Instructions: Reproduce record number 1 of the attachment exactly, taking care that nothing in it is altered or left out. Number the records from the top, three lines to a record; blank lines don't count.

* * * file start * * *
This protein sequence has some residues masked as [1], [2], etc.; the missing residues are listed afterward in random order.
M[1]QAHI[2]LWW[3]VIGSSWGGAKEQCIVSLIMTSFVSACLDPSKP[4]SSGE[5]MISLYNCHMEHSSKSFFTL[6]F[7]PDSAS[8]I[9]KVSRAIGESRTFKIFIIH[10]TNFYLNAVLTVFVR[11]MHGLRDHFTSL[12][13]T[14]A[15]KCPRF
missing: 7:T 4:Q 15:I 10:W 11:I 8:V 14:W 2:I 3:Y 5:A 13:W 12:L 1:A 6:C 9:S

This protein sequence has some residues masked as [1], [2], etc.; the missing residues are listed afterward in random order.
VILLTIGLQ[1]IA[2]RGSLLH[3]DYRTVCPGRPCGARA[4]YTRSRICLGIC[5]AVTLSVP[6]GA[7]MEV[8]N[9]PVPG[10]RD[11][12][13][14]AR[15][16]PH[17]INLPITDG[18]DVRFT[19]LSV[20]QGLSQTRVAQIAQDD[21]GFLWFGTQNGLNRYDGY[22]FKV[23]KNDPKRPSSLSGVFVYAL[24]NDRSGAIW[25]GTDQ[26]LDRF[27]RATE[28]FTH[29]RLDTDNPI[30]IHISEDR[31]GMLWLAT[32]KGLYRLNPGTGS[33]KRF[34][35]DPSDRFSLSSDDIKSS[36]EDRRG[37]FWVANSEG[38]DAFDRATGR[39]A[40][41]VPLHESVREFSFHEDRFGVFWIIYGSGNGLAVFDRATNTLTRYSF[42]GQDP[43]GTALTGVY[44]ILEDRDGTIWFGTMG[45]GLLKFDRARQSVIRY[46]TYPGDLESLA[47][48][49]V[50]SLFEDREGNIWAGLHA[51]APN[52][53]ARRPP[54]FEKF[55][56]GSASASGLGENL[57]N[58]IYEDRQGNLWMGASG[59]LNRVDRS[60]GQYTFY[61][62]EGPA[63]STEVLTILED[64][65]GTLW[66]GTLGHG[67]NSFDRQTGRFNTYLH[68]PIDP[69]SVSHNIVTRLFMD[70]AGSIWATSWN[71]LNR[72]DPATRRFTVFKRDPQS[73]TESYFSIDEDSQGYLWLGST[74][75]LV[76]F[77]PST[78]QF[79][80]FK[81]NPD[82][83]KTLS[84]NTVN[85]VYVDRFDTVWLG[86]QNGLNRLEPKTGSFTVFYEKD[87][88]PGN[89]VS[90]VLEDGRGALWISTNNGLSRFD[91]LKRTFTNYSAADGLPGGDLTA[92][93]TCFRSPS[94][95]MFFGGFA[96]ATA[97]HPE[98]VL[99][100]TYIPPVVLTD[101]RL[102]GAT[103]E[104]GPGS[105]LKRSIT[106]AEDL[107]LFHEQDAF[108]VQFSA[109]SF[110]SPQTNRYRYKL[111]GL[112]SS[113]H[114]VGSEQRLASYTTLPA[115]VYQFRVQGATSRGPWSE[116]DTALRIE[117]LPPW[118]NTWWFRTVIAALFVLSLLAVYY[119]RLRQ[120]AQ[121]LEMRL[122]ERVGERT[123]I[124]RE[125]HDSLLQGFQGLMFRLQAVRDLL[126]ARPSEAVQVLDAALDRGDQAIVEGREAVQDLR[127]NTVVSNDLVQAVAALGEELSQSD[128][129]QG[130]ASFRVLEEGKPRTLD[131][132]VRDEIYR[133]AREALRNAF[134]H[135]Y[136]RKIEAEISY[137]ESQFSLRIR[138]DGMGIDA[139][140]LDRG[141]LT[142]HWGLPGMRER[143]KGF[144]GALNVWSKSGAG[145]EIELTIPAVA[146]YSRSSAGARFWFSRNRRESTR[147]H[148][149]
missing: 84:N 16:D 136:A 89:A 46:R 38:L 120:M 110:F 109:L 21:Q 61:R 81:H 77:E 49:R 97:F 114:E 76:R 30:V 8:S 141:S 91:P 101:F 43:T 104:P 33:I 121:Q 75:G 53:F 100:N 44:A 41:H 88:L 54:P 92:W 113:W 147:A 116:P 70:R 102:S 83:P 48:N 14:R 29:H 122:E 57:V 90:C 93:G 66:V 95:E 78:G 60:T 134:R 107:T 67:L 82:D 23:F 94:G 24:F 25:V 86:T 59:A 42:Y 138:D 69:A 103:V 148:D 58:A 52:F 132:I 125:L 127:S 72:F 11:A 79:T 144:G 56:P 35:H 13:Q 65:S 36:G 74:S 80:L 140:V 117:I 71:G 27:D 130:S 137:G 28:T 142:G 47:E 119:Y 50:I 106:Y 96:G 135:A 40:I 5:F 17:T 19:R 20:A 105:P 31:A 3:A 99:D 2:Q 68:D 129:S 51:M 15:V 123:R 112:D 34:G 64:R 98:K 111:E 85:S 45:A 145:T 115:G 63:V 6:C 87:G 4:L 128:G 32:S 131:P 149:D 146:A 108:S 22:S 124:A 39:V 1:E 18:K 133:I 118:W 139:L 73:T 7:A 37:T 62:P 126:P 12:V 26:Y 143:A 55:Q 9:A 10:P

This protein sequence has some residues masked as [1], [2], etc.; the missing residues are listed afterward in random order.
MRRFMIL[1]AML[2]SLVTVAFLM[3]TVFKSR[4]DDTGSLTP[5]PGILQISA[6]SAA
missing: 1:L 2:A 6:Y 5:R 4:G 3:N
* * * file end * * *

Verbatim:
This protein sequence has some residues masked as [1], [2], etc.; the missing residues are listed afterward in random order.
M[1]QAHI[2]LWW[3]VIGSSWGGAKEQCIVSLIMTSFVSACLDPSKP[4]SSGE[5]MISLYNCHMEHSSKSFFTL[6]F[7]PDSAS[8]I[9]KVSRAIGESRTFKIFIIH[10]TNFYLNAVLTVFVR[11]MHGLRDHFTSL[12][13]T[14]A[15]KCPRF
missing: 7:T 4:Q 15:I 10:W 11:I 8:V 14:W 2:I 3:Y 5:A 13:W 12:L 1:A 6:C 9:S